Offering prime, near-prime and nonprime lending gives TD Auto Finance the ability to claim one-stop shopping regardless of a customer’s credit score, Wadeson said. Prime refers to lending packages offered to customers with the least risk of default. Near-prime and nonprime offer different loans, often with higher interest rates and different loan durations, to customers with lower credit scores or who don’t meet the payment-to-income ratio requirements for prime loans.
IN LENDING, SPEED THRILLS
To secure the few loans out there, Roosenberg said, lenders need to empower their front-line loan approval staff to make decisions quickly and ensure that decisions are communicated quickly, particularly when the deal has to be different from what was submitted on the application.
It’s also imperative that lenders communicate their policies effectively to manage dealer expectations, he said.
“It’s up to the sales rep to make sure dealers understand what the risk profile is so there’s no confusion or that the dealer isn’t sending deals that don’t fit the risk profile,” Roosenberg said.
Dealers will choose to do business with lenders based on fast turnaround, said Steve Chipman, president of Winnipeg-based Birchwood Automotive Group, which owns 21 dealerships in Manitoba, Saskatchewan and North Dakota. But lenders also compete for the business based on the reserve, or the amount lenders pay dealers for filling out the paperwork, Chipman said.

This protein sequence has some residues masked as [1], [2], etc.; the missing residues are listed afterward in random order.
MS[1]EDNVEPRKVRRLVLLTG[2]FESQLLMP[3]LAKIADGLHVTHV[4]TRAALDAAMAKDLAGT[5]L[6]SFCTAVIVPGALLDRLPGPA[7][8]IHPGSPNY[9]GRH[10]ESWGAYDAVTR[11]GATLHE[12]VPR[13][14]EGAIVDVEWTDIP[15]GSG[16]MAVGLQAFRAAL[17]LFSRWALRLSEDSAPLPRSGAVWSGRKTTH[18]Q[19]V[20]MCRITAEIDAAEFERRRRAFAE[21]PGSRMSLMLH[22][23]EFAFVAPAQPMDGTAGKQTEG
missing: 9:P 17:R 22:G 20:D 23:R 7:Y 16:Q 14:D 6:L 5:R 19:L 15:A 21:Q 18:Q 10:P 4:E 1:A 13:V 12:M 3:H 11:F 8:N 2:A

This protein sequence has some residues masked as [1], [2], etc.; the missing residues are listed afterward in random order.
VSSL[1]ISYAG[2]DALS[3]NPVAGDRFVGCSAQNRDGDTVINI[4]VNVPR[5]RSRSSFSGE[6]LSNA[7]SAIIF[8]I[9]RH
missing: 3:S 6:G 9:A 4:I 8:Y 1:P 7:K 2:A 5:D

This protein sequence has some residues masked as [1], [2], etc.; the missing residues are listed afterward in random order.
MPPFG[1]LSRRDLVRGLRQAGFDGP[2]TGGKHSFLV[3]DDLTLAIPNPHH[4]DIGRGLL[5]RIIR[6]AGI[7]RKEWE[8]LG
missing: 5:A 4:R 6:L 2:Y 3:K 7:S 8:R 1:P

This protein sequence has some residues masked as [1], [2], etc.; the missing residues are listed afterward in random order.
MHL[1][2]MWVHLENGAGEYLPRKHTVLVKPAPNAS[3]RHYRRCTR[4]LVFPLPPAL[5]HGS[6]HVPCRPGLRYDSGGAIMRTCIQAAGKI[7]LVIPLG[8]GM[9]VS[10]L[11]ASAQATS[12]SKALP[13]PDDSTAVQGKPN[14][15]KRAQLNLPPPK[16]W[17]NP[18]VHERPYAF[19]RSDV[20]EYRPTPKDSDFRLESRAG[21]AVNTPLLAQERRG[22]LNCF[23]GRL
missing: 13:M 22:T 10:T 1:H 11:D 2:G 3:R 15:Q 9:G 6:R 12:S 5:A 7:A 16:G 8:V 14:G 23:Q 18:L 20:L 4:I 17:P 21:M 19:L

“We submit to several banks at once,” he said, “and when we see the approvals coming back, it’s usually the fastest back that gets the deal. But banks pay us to do the paperwork, and different banks pay different rates.” Dealers will give a bank with a higher reserve a bit more breathing room on time, he said.
Some banks offer the ability to fill in paperwork using electronic signatures, another competitive advantage that dealers appreciate, Chipman said. “Banks that offer e-sig make it easier to do business with them,” he said.
Electronic signatures are a relatively recent addition, Wadeson said. As late as early 2020, some banks were still requiring dealers to fax forms, he said.
Captive finance companies, owned by some of the automotive manufacturers, are at a disadvantage in today’s market, Chipman said.
“There are no incentives right now because of the shortage of supply, so captive finance companies aren’t as competitive right now,” he said. This is particularly true as the slowdown in sales leaves banks sitting on surplus money they’re eager to lend.